Tuesday, March 15, 2016

Comments on the Democratic Debate in Miami

This was truly the most bizarre debate I've ever seen. The level of questioning from the three interviewers, two from Univision, a Spanish-language network, and one from the Washington Post, was beyond belief.

Here are some samples:

Where did you fail last night in Michigan? followed by What went wrong in Michigan? What went wrong in Michigan? What failed in Michigan specifically?

She has 1,221 delegates, including superdelegates, and you have 571. What is your pathway to make up the deficit, and can you realistically catch up?

So who specifically gave you permission to operate your email system as you did? Was it President Barack Obama? And would you drop out of the race if you get indicted? followed by Secretary Clinton, the questions were, who gave you permission to cooperate? Was it President Obama? and If you get indicted would you going to drop out?

Secretary Clinton, is Donald Trump a racist?....Senator Sanders, do you think it's fair to call Donald Trump a racist?

And then, believe it or not, a question about Benghazi, which included a video clip:

Hillary and Obama and Panetta and Biden and all of -- and Susan Rice, all told me it was a video, when they knew it was not the video. And they said that they would call me and let me know what the outcome was.

followed by:

Secretary Clinton, did you lie to them?

And there was much, much more. What were they thinking? Is this their idea of hard-hitting questioning? I looked for pundits remarking on this, but the only things I saw were people commenting on how Univision showed it could be "tough on both sides." The only critical coverage I saw was from the left-snarky news site Wonkette, which headlined its story Dear Univision: Show Us On The Doll Where Hillary And Bernie Hurt You, with the subhead what the hell did we just watch?!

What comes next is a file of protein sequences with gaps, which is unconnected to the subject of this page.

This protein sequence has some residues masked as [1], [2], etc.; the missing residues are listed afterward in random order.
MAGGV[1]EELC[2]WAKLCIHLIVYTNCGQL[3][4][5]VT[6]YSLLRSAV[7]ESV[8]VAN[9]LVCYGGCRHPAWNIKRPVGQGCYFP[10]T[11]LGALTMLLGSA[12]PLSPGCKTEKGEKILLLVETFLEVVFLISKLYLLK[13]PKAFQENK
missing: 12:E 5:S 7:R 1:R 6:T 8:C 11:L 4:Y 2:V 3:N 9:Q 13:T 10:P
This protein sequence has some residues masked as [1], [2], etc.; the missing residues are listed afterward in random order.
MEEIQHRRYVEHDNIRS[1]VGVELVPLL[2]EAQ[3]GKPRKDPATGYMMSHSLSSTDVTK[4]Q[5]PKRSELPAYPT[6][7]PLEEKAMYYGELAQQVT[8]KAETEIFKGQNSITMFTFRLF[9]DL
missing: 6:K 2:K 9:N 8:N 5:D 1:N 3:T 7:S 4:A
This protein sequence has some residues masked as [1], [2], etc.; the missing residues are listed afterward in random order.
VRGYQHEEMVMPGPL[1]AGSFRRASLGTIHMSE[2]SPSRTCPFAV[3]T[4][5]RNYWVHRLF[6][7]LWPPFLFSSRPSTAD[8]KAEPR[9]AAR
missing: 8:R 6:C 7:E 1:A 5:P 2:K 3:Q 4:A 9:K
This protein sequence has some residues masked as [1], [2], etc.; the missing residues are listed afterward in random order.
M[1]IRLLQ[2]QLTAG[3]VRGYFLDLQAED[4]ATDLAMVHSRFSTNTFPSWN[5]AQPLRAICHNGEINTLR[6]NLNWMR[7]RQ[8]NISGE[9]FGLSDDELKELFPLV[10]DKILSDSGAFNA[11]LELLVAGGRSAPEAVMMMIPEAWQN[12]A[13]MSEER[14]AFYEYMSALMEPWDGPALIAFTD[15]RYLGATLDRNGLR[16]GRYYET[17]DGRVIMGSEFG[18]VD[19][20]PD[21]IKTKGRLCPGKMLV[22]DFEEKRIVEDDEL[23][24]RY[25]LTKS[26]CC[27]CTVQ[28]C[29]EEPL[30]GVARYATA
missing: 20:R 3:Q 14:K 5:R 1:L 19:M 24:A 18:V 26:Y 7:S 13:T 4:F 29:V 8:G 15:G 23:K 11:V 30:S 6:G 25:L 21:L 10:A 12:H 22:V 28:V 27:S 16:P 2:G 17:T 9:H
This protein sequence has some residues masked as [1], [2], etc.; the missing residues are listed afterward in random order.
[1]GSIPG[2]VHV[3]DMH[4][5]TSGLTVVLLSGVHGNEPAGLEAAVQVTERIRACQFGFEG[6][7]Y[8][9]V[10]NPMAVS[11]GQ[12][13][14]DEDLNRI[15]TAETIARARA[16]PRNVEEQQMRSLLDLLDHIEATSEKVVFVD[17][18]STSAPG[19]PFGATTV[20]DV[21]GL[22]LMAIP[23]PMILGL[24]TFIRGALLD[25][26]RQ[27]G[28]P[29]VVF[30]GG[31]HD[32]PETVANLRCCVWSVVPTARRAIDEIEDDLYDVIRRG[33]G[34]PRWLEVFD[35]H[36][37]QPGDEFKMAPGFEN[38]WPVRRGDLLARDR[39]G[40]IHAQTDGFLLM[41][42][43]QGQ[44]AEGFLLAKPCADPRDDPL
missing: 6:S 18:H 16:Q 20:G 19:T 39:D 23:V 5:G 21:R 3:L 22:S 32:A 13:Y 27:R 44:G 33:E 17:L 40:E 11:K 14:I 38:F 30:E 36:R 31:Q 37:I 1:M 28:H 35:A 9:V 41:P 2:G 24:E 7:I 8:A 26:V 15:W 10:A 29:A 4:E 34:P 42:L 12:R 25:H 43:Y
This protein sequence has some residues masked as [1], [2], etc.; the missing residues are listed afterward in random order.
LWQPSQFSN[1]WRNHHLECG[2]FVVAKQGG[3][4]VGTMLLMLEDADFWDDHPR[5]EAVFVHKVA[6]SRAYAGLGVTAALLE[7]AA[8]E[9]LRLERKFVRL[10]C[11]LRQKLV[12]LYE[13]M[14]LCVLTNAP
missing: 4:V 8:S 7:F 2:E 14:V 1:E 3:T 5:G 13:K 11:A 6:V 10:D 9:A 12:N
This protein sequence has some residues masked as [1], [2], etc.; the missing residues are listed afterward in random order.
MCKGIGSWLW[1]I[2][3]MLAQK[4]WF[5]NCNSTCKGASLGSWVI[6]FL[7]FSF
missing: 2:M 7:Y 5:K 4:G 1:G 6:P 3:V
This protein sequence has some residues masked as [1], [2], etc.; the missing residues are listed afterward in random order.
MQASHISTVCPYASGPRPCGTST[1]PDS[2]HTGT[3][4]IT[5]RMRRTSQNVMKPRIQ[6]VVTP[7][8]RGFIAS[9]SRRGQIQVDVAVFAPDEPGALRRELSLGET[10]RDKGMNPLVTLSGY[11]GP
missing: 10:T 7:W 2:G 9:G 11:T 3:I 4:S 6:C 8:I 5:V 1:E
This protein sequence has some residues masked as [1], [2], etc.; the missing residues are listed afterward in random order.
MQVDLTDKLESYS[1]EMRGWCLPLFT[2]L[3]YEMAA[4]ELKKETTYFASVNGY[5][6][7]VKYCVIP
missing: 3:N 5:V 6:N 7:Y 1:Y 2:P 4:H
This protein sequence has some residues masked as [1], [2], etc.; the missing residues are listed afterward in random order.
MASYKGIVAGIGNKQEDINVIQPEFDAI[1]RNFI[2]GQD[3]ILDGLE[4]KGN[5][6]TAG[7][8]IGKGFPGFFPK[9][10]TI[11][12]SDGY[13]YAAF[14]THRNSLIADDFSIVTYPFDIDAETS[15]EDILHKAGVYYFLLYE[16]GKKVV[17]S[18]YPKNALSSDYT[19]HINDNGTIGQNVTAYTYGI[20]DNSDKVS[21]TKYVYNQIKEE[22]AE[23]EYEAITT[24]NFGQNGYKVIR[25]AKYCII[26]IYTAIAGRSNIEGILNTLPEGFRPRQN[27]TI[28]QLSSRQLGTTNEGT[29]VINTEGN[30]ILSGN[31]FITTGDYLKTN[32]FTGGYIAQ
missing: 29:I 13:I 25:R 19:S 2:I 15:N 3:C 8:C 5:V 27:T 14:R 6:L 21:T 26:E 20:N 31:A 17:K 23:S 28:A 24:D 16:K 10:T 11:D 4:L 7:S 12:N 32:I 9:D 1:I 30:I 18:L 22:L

All that aside, I as a Clinton supporter was depressed by Hillary's performance, particularly her persistent failure to push back on the issue of her supposed corruption. Don't her advisers know what a big issue this is? At one point, Sanders accused her of saying that the big banks were her constituents, and she let it slide, instead of saying something like this:

"I certainly never thought big banks were my constituents, and I think you may have misunderstood me. Here's what I was trying to say: I was a senator from New York. There are almost 400,000 people in New York who work in the financial industry. Those people were my constituents. Some of them are Democrats, some Republicans. But if any one of them gives me money, Senator Sanders will say, 'Aha! You're taking money from Wall Street!' If you look at a list of my contributors, you will see the names of some banks with some big sums of money beside them. But those banks didn't give me that money. Almost all of it is from individuals who work for those banks. Some of them may be trying to influence me, but a lot of them are just supporting my campaign, like people who give money to Senator Sanders.

"If you want to see whether I'm in the pocket of the big banks, here are two tests. First, look at what the banks want. What the banks really badly want is the repeal of Dodd-Frank. They have literally hundreds of lobbyists working on it. All the Republican candidates have promised it. I'm against the repeal of Dodd-Frank. It's made the banking system a lot safer, and it's actually starting to make some banks smaller. Senator Sanders thinks it's not important, but all the money the banks are spending says otherwise.

"The second test is to ask who the billionaires are afraid of. Senator Sanders thinks it must be him. Maybe, but I haven't seen any sign of it.  All the Republican Super PAC spending has been against me, except for this latest ad that praises Senator Sanders. I don't think the Koch brothers really want Senator Sanders to be President, but they certainly want him to be the Democratic nominee." 

Granted, it's not clear that the moderators would've let her say all that.

I'm writing this before the results of today's primary are in. We'll see how much difference any of this made.

Update: Evidently, not much. Perhaps those of us watching from afar underestimate how much difference actual campaigning makes. In any case, I think Hillary still needs to deal with the campaign-finance issue if she wants to win over Bernie voters for the general.